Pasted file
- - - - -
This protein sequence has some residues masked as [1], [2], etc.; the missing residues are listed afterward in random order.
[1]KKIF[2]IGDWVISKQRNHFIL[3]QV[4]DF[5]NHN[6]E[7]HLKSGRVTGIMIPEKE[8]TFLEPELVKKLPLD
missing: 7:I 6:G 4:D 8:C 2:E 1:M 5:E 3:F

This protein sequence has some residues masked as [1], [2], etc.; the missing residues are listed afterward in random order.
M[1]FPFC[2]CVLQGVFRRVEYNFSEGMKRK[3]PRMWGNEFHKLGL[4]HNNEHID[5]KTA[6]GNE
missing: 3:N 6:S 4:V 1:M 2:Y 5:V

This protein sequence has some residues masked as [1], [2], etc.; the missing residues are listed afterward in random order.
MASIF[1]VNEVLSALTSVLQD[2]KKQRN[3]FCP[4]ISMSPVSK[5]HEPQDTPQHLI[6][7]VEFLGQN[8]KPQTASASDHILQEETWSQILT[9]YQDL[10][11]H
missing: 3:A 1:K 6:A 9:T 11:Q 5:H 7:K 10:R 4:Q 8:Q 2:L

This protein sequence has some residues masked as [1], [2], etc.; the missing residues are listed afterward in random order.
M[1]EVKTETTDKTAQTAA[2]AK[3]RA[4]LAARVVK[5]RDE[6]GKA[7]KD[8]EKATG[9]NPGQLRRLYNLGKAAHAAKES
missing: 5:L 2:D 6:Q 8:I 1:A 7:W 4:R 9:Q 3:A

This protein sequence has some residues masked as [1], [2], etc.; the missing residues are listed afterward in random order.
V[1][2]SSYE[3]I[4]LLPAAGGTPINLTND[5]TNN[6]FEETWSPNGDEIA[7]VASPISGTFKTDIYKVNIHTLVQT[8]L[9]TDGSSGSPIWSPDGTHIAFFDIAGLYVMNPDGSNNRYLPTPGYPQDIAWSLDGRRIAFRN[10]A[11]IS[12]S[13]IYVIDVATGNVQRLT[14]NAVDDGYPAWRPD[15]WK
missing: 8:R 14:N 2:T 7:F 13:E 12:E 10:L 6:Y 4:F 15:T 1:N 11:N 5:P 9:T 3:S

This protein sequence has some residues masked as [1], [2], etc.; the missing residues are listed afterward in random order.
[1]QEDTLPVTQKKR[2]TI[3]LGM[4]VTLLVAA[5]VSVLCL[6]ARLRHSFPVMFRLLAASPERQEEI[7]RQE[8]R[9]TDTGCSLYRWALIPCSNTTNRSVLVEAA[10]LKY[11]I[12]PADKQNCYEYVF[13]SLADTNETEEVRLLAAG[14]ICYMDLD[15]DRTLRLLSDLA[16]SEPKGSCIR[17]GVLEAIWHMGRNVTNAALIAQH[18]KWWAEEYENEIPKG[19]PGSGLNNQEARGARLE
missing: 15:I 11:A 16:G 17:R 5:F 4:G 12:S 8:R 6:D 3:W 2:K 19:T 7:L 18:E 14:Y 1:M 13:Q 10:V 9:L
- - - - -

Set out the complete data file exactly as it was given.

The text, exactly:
This protein sequence has some residues masked as [1], [2], etc.; the missing residues are listed afterward in random order.
[1]KKIF[2]IGDWVISKQRNHFIL[3]QV[4]DF[5]NHN[6]E[7]HLKSGRVTGIMIPEKE[8]TFLEPELVKKLPLD
missing: 7:I 6:G 4:D 8:C 2:E 1:M 5:E 3:F

This protein sequence has some residues masked as [1], [2], etc.; the missing residues are listed afterward in random order.
M[1]FPFC[2]CVLQGVFRRVEYNFSEGMKRK[3]PRMWGNEFHKLGL[4]HNNEHID[5]KTA[6]GNE
missing: 3:N 6:S 4:V 1:M 2:Y 5:V

This protein sequence has some residues masked as [1], [2], etc.; the missing residues are listed afterward in random order.
MASIF[1]VNEVLSALTSVLQD[2]KKQRN[3]FCP[4]ISMSPVSK[5]HEPQDTPQHLI[6][7]VEFLGQN[8]KPQTASASDHILQEETWSQILT[9]YQDL[10][11]H
missing: 3:A 1:K 6:A 9:T 11:Q 5:H 7:K 10:R 4:Q 8:Q 2:L

This protein sequence has some residues masked as [1], [2], etc.; the missing residues are listed afterward in random order.
M[1]EVKTETTDKTAQTAA[2]AK[3]RA[4]LAARVVK[5]RDE[6]GKA[7]KD[8]EKATG[9]NPGQLRRLYNLGKAAHAAKES
missing: 5:L 2:D 6:Q 8:I 1:A 7:W 4:R 9:Q 3:A

This protein sequence has some residues masked as [1], [2], etc.; the missing residues are listed afterward in random order.
V[1][2]SSYE[3]I[4]LLPAAGGTPINLTND[5]TNN[6]FEETWSPNGDEIA[7]VASPISGTFKTDIYKVNIHTLVQT[8]L[9]TDGSSGSPIWSPDGTHIAFFDIAGLYVMNPDGSNNRYLPTPGYPQDIAWSLDGRRIAFRN[10]A[11]IS[12]S[13]IYVIDVATGNVQRLT[14]NAVDDGYPAWRPD[15]WK
missing: 8:R 14:N 2:T 7:F 13:E 12:E 10:L 6:Y 4:F 15:T 1:N 11:N 5:P 9:T 3:S

This protein sequence has some residues masked as [1], [2], etc.; the missing residues are listed afterward in random order.
[1]QEDTLPVTQKKR[2]TI[3]LGM[4]VTLLVAA[5]VSVLCL[6]ARLRHSFPVMFRLLAASPERQEEI[7]RQE[8]R[9]TDTGCSLYRWALIPCSNTTNRSVLVEAA[10]LKY[11]I[12]PADKQNCYEYVF[13]SLADTNETEEVRLLAAG[14]ICYMDLD[15]DRTLRLLSDLA[16]SEPKGSCIR[17]GVLEAIWHMGRNVTNAALIAQH[18]KWWAEEYENEIPKG[19]PGSGLNNQEARGARLE
missing: 15:I 11:A 16:G 17:R 5:F 4:G 12:S 8:R 6:D 3:W 2:K 19:T 7:L 18:E 14:Y 1:M 13:Q 10:V 9:L